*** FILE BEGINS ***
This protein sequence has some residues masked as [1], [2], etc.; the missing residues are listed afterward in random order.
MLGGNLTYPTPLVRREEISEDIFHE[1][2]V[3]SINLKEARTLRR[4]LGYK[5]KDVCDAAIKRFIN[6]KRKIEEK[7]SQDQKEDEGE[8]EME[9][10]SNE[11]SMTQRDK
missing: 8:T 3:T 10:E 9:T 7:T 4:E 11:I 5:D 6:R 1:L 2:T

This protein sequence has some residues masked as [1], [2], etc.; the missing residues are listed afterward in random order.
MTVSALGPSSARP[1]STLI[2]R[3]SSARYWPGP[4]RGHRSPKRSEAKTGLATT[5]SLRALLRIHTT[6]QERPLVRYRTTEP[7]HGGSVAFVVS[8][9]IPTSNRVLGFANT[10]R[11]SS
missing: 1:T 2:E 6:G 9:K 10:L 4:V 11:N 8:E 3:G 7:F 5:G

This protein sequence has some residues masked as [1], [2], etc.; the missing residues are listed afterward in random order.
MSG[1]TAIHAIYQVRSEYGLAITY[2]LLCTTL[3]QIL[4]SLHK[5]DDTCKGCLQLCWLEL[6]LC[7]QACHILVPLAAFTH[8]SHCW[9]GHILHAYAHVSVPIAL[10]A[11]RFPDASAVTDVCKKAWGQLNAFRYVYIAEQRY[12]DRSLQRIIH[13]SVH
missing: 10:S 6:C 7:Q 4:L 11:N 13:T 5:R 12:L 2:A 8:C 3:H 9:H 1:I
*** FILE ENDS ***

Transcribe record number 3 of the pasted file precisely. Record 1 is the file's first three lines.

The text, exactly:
This protein sequence has some residues masked as [1], [2], etc.; the missing residues are listed afterward in random order.
MSG[1]TAIHAIYQVRSEYGLAITY[2]LLCTTL[3]QIL[4]SLHK[5]DDTCKGCLQLCWLEL[6]LC[7]QACHILVPLAAFTH[8]SHCW[9]GHILHAYAHVSVPIAL[10]A[11]RFPDASAVTDVCKKAWGQLNAFRYVYIAEQRY[12]DRSLQRIIH[13]SVH
missing: 10:S 6:C 7:Q 4:L 11:N 13:T 5:R 12:L 2:A 8:C 3:H 9:H 1:I